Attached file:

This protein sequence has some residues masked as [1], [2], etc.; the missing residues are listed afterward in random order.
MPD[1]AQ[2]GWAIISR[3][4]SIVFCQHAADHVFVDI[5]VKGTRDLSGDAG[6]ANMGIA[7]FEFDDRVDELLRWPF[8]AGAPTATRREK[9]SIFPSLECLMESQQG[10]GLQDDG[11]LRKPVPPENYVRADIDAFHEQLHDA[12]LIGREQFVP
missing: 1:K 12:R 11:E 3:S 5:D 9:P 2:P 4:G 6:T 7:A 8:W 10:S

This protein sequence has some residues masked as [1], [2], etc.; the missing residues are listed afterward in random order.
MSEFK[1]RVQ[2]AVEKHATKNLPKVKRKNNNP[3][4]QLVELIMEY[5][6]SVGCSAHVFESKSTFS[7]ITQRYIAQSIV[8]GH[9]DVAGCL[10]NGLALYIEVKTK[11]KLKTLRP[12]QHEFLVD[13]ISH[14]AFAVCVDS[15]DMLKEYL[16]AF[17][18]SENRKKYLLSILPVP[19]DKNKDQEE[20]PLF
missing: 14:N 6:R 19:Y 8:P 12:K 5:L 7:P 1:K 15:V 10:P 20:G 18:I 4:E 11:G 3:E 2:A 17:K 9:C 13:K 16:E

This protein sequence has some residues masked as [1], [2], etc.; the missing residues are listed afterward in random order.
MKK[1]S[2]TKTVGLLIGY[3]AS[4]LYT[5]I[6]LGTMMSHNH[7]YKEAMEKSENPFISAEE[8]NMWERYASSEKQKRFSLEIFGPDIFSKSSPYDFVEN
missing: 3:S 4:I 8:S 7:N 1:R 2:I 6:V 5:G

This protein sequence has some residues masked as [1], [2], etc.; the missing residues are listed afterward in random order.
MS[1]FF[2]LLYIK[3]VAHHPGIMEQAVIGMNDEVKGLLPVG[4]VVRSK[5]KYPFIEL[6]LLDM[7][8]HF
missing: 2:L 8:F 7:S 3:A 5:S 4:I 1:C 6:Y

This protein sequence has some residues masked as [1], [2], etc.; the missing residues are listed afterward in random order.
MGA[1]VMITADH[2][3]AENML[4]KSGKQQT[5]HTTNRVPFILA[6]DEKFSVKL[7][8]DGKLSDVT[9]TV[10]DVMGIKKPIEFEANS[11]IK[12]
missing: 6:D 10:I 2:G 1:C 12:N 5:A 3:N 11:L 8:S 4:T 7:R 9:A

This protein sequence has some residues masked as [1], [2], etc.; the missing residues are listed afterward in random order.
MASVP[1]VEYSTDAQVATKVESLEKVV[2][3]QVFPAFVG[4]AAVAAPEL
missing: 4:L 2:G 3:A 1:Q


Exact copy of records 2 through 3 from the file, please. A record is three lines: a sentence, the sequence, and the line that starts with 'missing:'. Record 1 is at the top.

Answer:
This protein sequence has some residues masked as [1], [2], etc.; the missing residues are listed afterward in random order.
MSEFK[1]RVQ[2]AVEKHATKNLPKVKRKNNNP[3][4]QLVELIMEY[5][6]SVGCSAHVFESKSTFS[7]ITQRYIAQSIV[8]GH[9]DVAGCL[10]NGLALYIEVKTK[11]KLKTLRP[12]QHEFLVD[13]ISH[14]AFAVCVDS[15]DMLKEYL[16]AF[17][18]SENRKKYLLSILPVP[19]DKNKDQEE[20]PLF
missing: 14:N 6:R 19:Y 8:P 12:K 5:L 7:P 1:K 15:V 10:P 20:G 18:I 4:E 11:G 3:E 2:A 17:K 9:C 13:K 16:E

This protein sequence has some residues masked as [1], [2], etc.; the missing residues are listed afterward in random order.
MKK[1]S[2]TKTVGLLIGY[3]AS[4]LYT[5]I[6]LGTMMSHNH[7]YKEAMEKSENPFISAEE[8]NMWERYASSEKQKRFSLEIFGPDIFSKSSPYDFVEN
missing: 3:S 4:I 8:S 7:N 1:R 2:I 6:V 5:G